Providence is the capital and the most populous city of Rhode Island and one of the first cities established in the United States. Located in Providence County, it is estimated to be the third largest city in the New England region. Situated at the mouth of the Providence River, on Narragansett Bay, the city's small footprint is crisscrossed by seemingly erratic streets and a rapidly changing demographic.
Providence was founded in 1636 by Roger Williams, a religious exile from the Massachusetts Bay Colony. He named the area in honor of "God's merciful Providence" which he believed was responsible for his finding such a haven to settle. After being one of the first cities in the country to industrialize, Providence became noted for its jewelry and silverware industry. Today, Providence city proper alone is home to eight hospitals and seven institutions of higher learning, which has shifted the city's economy into service industries, though it still retains significant manufacturing work. The city was once nicknamed the "Beehive of Industry", while today "The Renaissance City" is a more common nickname.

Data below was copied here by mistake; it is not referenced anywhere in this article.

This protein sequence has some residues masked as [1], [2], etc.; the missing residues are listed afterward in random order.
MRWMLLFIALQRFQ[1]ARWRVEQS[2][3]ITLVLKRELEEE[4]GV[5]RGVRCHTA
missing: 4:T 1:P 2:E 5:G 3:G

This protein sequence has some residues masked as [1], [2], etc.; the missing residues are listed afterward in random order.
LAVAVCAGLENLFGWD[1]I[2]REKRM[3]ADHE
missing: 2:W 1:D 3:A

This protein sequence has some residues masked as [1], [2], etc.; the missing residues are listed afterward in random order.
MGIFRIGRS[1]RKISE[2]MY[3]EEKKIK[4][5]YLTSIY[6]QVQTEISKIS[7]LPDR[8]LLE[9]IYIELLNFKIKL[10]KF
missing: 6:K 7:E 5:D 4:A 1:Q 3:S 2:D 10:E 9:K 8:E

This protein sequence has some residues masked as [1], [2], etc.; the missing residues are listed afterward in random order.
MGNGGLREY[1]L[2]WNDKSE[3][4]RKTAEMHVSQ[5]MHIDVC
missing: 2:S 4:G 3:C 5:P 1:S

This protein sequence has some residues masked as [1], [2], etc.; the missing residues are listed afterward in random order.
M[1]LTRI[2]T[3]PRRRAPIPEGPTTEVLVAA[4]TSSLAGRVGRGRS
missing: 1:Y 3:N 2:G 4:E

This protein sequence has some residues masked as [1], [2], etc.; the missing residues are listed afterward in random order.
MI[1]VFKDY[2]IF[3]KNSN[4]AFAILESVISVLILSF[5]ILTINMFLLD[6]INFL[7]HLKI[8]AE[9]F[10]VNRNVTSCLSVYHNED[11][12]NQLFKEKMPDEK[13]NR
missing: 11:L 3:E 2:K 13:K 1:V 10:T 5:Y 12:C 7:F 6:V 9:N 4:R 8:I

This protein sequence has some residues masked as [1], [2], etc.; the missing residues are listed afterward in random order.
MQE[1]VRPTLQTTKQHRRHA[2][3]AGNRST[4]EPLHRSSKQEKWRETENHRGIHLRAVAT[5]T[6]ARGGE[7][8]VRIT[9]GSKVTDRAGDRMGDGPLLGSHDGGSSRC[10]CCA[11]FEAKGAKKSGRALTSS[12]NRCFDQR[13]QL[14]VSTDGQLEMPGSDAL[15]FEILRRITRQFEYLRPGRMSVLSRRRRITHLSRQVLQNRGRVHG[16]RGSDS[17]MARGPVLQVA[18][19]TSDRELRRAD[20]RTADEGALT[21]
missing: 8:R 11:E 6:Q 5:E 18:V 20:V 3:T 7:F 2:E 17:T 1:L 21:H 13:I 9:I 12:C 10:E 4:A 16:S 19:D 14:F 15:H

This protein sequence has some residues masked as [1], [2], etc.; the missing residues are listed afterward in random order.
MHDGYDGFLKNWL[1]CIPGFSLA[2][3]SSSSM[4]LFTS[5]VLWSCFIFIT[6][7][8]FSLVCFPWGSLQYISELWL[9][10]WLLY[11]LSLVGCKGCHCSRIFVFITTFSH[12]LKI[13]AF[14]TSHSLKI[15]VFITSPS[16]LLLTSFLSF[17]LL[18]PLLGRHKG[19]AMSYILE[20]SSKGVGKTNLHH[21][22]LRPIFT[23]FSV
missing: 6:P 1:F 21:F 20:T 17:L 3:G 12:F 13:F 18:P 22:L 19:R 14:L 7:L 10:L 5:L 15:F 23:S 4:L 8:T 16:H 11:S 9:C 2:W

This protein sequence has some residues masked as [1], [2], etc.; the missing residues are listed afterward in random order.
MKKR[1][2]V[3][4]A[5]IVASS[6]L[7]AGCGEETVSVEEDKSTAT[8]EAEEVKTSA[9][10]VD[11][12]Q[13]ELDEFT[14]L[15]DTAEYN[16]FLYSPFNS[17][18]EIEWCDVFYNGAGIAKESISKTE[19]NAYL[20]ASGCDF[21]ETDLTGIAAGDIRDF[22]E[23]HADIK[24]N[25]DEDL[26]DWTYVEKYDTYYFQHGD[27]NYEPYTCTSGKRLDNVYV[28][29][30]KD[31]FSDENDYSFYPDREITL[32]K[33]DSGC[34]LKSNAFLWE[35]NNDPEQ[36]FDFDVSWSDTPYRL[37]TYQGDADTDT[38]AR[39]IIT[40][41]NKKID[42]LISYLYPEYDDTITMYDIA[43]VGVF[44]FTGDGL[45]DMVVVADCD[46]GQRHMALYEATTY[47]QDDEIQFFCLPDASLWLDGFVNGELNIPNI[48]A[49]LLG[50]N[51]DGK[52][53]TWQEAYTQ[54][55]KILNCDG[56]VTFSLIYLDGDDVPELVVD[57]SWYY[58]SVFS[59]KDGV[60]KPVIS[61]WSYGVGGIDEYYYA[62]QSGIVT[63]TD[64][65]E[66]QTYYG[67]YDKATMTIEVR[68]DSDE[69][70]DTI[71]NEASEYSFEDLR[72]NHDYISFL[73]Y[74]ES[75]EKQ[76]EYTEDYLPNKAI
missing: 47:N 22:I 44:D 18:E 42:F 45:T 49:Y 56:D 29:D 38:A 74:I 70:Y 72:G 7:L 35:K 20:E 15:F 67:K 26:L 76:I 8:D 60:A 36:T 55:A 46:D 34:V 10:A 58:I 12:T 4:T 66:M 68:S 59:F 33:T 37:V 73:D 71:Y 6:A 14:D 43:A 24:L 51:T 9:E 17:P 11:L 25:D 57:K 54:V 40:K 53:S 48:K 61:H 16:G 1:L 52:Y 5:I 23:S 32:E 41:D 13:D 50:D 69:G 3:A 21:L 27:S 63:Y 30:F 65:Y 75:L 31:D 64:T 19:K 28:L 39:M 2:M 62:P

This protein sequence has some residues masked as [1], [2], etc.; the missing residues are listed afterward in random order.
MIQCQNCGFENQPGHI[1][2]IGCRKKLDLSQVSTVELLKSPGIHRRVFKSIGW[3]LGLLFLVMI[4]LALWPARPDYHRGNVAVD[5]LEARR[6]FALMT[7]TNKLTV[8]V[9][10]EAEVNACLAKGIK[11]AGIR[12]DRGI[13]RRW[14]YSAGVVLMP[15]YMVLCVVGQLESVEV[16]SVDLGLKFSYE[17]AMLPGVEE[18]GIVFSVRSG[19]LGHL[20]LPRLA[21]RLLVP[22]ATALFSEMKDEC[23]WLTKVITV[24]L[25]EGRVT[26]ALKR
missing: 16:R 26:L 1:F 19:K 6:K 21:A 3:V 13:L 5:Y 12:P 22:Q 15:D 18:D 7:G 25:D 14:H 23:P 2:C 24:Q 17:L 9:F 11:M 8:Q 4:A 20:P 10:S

During the summer months, the city regularly hosts WaterFire, an environmental art installation that consists of about 100 bonfires that blaze just above the surface of the three rivers that pass through the middle of downtown Providence. There are multiple Waterfire events that are accompanied by various pieces of classical and world music. The public art displays, most notably the sculptures, change on a regular basis.